“This decision will limit the boost to northern supply chains’ from building the system, hamper the ability to broaden the economically active area for the local workforce, hold back plans to increase freight capacity on the rail network, restrict the decarbonisation benefits and damage the UK’s competitiveness for our global exports.”


Doncaster Chamber Chief Executive, Dan Fell, said:

“Although this announcement doesn’t come with much surprise, this is deeply disappointing news for businesses and communities in the North of the country. If the Prime Minister and his Cabinet are to fulfil their promise of levelling up the country, then this Government by U-turn must stop. Failing to do so will undermine business and investor confidence and risk fundamentally damaging the long-term economic strategies of towns and cities that are plotting routes out of the pandemic to economic recovery.

“This decision goes far beyond issues of connectivity - supply chain and job creation opportunities have also been undermined today; indeed, a great many businesses and organisations who were in the process of gearing up and skilling up to be part of the HS2 supply chain; a reduction in ambition by government has jeopardised these opportunities for many regional businesses.”


North East of England Chamber, Chief executive, John McCabe, said:

“The Government’s integrated rail plan fails to deliver on the levelling up agenda and give much-need commitment to transformational projects for the North. Without the full delivery of Northern Powerhouse Rail, the eastern leg of HS2 and improved capacity on the East Coast Main Line our region’s potential will continue to be held back.

“The Government had previously committed to Northern Powerhouse Rail and set up bodies like Transport for the North to advise on rail connectivity. Failing to listen to them and Northern leaders on the need to invest demonstrates that there is a lag between rhetoric and action on levelling up."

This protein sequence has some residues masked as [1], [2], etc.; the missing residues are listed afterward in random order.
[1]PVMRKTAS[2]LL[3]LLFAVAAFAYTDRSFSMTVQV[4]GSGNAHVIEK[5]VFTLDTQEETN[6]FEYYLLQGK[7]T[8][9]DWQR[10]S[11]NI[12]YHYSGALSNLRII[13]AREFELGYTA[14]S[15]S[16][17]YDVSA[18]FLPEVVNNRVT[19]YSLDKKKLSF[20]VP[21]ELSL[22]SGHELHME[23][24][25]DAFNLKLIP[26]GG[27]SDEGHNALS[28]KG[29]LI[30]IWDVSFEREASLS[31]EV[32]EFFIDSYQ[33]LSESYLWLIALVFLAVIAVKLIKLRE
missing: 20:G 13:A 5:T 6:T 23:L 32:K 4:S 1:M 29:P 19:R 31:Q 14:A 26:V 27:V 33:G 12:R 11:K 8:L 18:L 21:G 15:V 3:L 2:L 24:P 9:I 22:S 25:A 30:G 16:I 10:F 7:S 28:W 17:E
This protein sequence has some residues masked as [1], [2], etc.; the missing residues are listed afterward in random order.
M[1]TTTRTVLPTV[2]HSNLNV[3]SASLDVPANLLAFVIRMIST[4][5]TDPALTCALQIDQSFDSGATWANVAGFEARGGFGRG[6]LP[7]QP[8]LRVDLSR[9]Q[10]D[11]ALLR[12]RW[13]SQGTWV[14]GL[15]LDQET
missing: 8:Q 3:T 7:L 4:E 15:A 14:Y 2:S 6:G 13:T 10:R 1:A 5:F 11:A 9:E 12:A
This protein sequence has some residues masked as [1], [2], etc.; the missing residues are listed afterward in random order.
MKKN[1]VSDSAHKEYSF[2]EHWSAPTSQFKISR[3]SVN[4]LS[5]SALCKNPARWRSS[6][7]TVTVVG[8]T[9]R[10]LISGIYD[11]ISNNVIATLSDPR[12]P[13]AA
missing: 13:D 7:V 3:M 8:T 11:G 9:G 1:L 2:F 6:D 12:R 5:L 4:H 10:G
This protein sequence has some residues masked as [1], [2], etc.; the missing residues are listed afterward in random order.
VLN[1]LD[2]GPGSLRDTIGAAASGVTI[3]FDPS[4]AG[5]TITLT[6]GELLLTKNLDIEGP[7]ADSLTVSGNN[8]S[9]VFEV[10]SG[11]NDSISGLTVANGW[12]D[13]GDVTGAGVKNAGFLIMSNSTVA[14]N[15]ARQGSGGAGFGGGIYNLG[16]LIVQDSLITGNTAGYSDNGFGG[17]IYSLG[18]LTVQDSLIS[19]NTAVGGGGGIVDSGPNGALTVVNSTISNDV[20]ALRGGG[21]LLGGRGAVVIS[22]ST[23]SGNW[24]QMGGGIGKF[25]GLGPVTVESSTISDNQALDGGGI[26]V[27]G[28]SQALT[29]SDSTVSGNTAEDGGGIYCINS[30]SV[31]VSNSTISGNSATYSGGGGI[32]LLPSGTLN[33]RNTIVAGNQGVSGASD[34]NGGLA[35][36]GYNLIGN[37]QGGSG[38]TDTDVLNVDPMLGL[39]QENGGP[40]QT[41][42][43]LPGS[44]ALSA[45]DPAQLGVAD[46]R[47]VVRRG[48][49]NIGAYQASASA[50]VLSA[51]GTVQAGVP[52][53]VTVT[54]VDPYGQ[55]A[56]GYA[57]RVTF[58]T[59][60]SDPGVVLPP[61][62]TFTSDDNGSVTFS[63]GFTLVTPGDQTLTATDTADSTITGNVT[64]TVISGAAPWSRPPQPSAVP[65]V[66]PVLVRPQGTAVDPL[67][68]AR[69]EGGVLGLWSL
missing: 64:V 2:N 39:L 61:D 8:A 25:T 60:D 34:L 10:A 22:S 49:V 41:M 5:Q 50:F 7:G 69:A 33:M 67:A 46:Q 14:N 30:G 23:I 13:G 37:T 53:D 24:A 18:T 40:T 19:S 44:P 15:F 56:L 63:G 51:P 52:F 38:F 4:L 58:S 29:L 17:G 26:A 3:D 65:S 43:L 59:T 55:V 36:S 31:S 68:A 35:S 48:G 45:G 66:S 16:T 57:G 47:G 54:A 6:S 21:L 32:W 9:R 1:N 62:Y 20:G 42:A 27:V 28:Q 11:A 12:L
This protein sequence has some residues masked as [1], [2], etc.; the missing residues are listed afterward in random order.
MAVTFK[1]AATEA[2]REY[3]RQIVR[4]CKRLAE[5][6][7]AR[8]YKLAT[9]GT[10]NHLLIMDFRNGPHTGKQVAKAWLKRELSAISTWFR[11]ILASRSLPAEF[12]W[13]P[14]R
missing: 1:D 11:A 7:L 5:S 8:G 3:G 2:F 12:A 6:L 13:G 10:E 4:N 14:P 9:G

West & North Yorkshire Chamber, Chair, Amanda Beresford, said:

“After 11 years of campaigning for improved rail connectivity both within and across our region, today’s announcements are extremely disappointing and will call into question just how serious this government is, on its levelling up promises.

“At their heart, HS2 and NPR are not just transport projects, they are the game-changing backbone of the levelling-up agenda when taken in the spirit of the original vision. These projects shouldn’t be viewed as simply a faster way to get to and from London, but an essential component to rebalancing the UK’s economy by connecting people more efficiently with the jobs and education opportunities across our region.”


Greater Manchester Chamber, Chris Fletcher, Policy Director at the Chamber, said:

“After such a prolonged and delayed build up we were really expecting a lot more from the Integrated Rail Plan around brand-new lines, investment and capacity where they are needed most, linking the major economic centres across the north and opening access to the Midlands and beyond.

“Instead, we have a patchwork quilt of upgrades that roughly costs the same, will mean greater disruption to existing users and will not deliver the capacity uplift that is needed. More trains on existing track can only result in a poorer service than at present. We have been down this route before following years of upgrades on the West Coast Mainline that went over budget, over timescale, created huge disruption for passengers and didn’t deliver the long-term improvements they needed to.”